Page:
Interestingly, the distinction between flesh-and-blood and paranormal only exists within the sub-culture of sasquatch enthusiasts.  In the minds of the general public, all of bigfootery is decidedly paranormal.  In the public's view,  the F&B crowd is every bit as 'woo' as the paranormalists.  Therefore, I am sorry to break it to my friends in the F&B camp, but in the eyes of the world, you are "woo" too! 
     Personally, I have always felt that there was a middle ground between the woo's and the woo too's, and that such distinctions are petty and unfortunate.  This is precisely why I am enthusiastically endorsing a new short film by Tony Lombardo, a Colorado film maker and 
member of a small band of local sasquatch researchers called Sasquatch Investigations of the Rockies (S.I.R.).  The film, 'Ohmawing' explores the 'zapping' phenomenon that has been experienced by many serious field researchers and close-range witnesses to the sasquatch phenomenon. 
     To my knowledge, the term 'getting zapped' was first coined by New England researcher Chris Noel and his crew, but the phenomenon was  known about before the term came into wider use. Previously, there was a time when claims of being 'zapped' were considered fanciful imaginings of deluded bigfoot-believers.  Then, in 2003, a guy wrote about this thing called infrasound in a sasquatch book called The Locals. He explained that several members of the animal kingdom can emit ultra-low frequency sonic energy as a means of both communication and intimidation of enemies. At that point, the woo-too (flesh and blood) camp had a valid scientific principle to invoke. Acknowledgement of 'getting zapped'  no longer rendered one as paranormal in orientation. Now, even our most scholarly sasquatch advocates such as Dr.s Bindernagel and Meldrum can dialogue on the 'zapping' phenomenon by framing it as a manifestation of infrasound. Regardless of which camp currently lays claim to a better understand of this 'zapping' phenomenon, it is wonderful to see Tony Lonbardo produce a documentary film that bridges the gap between the woos and the woo2's.  Tony chronicles both historical references among Native American tribes and the experiences of modern field researchers like Paul Graves.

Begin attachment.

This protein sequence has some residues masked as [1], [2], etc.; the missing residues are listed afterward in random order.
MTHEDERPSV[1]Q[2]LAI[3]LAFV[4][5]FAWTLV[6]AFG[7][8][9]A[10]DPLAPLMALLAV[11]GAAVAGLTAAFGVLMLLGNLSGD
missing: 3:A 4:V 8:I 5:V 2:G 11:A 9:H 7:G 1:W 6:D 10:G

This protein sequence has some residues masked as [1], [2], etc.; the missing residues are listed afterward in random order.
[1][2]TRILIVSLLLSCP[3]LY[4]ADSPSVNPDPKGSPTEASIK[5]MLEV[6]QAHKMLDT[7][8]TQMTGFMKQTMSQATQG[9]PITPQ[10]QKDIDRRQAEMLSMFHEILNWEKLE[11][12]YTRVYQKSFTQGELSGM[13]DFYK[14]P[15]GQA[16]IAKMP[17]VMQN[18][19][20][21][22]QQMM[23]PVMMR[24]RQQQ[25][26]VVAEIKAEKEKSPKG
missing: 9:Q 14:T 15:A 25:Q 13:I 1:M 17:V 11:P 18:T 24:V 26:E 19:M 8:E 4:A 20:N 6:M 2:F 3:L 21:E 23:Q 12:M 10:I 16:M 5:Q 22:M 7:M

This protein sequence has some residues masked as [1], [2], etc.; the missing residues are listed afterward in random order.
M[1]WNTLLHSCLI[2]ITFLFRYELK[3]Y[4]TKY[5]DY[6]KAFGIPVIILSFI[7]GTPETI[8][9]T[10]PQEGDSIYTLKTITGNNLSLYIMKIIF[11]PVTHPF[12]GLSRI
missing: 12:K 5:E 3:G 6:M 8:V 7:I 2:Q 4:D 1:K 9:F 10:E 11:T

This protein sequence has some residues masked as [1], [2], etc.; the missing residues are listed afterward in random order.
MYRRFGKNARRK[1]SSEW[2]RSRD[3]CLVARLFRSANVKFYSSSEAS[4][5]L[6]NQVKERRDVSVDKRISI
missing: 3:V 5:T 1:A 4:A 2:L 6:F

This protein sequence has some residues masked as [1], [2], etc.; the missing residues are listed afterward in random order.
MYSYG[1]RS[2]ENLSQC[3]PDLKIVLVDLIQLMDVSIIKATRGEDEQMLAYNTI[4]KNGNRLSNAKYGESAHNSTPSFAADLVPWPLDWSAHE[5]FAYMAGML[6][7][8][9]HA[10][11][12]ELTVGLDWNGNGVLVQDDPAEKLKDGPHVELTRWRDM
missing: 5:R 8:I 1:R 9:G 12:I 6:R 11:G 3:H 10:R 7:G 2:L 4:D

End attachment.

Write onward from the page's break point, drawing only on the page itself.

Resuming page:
I was fortunate enough to view the entire twenty minute film.  It is an expert, professional job of film making. Tony is currently trying to get 'Ohmawing' entered into film festivals and I would like to do everything in my power to assist him in that endeavor.  If you would like to view a trailer of the film, click here.  If you want to get in contact with Tony about getting the film screened or to buy a copy of the full length film, here is Tony's e-mail address:<> Great Job, Tony. It's and excellent short film. Trust that this 'woo' is rooting for you all the way! When they see it, I think your film will earn the endorsement of the woo-too's too. 

Friday, July 24, 2015

NASA Announces The Most Earth-like Planet Yet!
Thomsquatch Nails It.
An artist's rendition of Kepler 452b, the most earth-like exo-planet yet found.

I'll only say it once:
I told ya so.
The science news blogosphere is absolutely atwitter with reaction to the news that the most earth-like planet, Kepler 452-b, has been verified. It's not any kind of close (150 light years away) but it has already sent the pontificators reeling with possibilities.  My favorite essay is the one at Huff-Po seen by clicking here, because it basically affirms all the same points I made in my recently released book, Edges of Science. In fact, the whole announcement, right on the heels of the release of my new book, is positively creepy!  Much that I published as supposition has been tentatively verified just three weeks after I went to print.  What's with that?
     Anyway, Thank you, NASA!  Thank you, Kepler! And thank you, Huffington Post, for saying the exact same thing I said, three weeks after I published!   I'm not accusing you of plagiarism because I know you aren't so nimble and attuned as to catch notice of my book, read it, then re-state it. Also, the recent NASA announcement is more than enough of a mental kick-in-the-ass to precipitate the observations and ruminations of the Huff Po writer. All I will say is, Ha! I said the same thing three weeks ago.  And if you think I'm just blowing smoke, scroll down to the previous blog post, in which I confidently state that we are not alone.  That post was published yesterday. Whoa!
     Oops. I said at the top of this post that I would only say it once.  OK, I'll shut up now, but please read my new book, Edges of Science, available at